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Documentary Brings the Beauty of Cogeneration to PBS
‘Ink & Linda’ tells the story of a Vietnamese-American street artist in his 20s who teams up with a white modern dance teacher in her 70s to create art together
A new documentary film, Ink & Linda, chronicles the unexpected friendship between Inksap, a Vietnamese-American street artist in his 20s, and Linda, a white modern dance teacher in her 70s. Shortly after a chance encounter brings these two together, they begin collaborating on a new series of paintings and exploring the streets of Los Angeles together after dark.
The film explores the beauty that exists when we cross boundaries between generations and cultures, and find family where we least expect it. I spoke with the filmmaker, Stuart Paul (left), about the inspiration behind Ink & Linda, the impact he hopes it will have, and how the general public can watch it.
Where did the idea for this story come from?
I was one of Linda’s dance students. I got to her studio on La Cienega one day, and she was bereft because a drunk driver had crashed into her building and she wasn’t sure if her business could survive. A few days later, she led me down the alley and showed me the street art she found on her exterior wall.
It was of a Vietnamese mother carrying two children in a basket, looking over her shoulder as if she was fleeing and all three of them were wearing gas masks. Seeing this sketch of a woman leaving home and looking for safe haven really moved Linda because she was upset about the state of the world and the immigration crisis in America.
Little by little, I would hear updates — that Linda tracked down the artist, that they met and spent five hours together, that they were going to do street art together. I was like, this is a story that has to be told!
When did you first meet Ink?
I sent Linda an email suggesting we do a documentary and she immediately said yes, but wanted to discuss it with Inksap. He was really flattered and into the idea right from the start. He loves creating art for art’s sake, but he was also aware it could be good for him professionally. Energetically, it was just a match.
How would you describe the relationship between Ink and Linda?
I saw a very motherly relationship yet at the same time, they were friends and collaborators and equals. She was his student since she was new to creating street art. But she was also a mentor and became almost like an artistic mother to him, giving him support when he didn’t feel like he could be honest about who he was and his relationship with his own family.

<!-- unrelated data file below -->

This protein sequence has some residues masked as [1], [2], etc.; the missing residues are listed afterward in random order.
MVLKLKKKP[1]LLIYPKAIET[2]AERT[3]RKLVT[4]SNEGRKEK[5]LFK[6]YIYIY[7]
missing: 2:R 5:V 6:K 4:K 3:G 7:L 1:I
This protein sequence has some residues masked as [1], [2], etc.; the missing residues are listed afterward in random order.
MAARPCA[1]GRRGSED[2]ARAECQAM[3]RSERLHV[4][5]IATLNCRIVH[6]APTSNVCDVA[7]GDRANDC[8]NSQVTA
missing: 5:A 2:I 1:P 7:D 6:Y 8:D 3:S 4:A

Were you already interested in intergenerational work?
No. I’m a screenwriter and I have a pretty keen eye for conflict and contrast and dynamic relationships. Ink and Linda’s differences were really interesting to me. After making the film, the power of intergenerational connection became apparent, but it wasn’t on my mind at the beginning.
Who has seen the film so far?
The first people to see it were connected to Linda and Inksap, so a broad spectrum of young artists and middle-aged people from all walks of life and all races and economic levels and older people.
It seems to be resonating universally. When we premiered the film at the Helms Gallery, we had five nights where we showed the film. There was a dance performance by Linda and Inksap, where as she moved Inksap painted her, and other artwork by Inksap was also on display. The feeling of connectedness that came from the audience was pretty overwhelming.
We just finished our film festival run and won several awards. The film will begin airing on PBS September 10. That’ll be the first time the general public can watch it and you can find all the airdates on our website. If you’re interested in a private screening, you can learn more and contact me here.
What do you want the film to convey?
The feeling that there is more that connects us than divides us. The realization of how much we can learn from people that we don’t ever interact with and think are outside of our spheres. That feeling when you cross a boundary that has been put here by society, in terms of age, gender and cultural background. I want people who see the film to be more open to the possibility of love and education and peace through bridging these differences.
Why did you reach out to CoGenerate?
I like that you’re focused on trying to make the world a better place and solve problems by bringing the younger and older generations together. That really spoke to what I see in the film, where Ink and Linda are working together to create art, inspire people and initiate dialogue.
Talk to me about the illegality of street art.
I consider street art to be a form of conscientious objection. It’s an antidote to money being the cost of entry to art.
The very first piece of street art was a caveman putting his or her hand on the wall and plowing ocher powder onto it. It was an expression of identity and creativity utilizing the world as its canvas. By demonizing street art, I think we lose something that connects us to the human spirit. I believe the world should have more art in it, not less.
Stuart C. Paul is a screenwriter and filmmaker based in Los Angeles. A graduate of the University of Southern California School of Cinema-Television, Ink & Linda is his first documentary feature.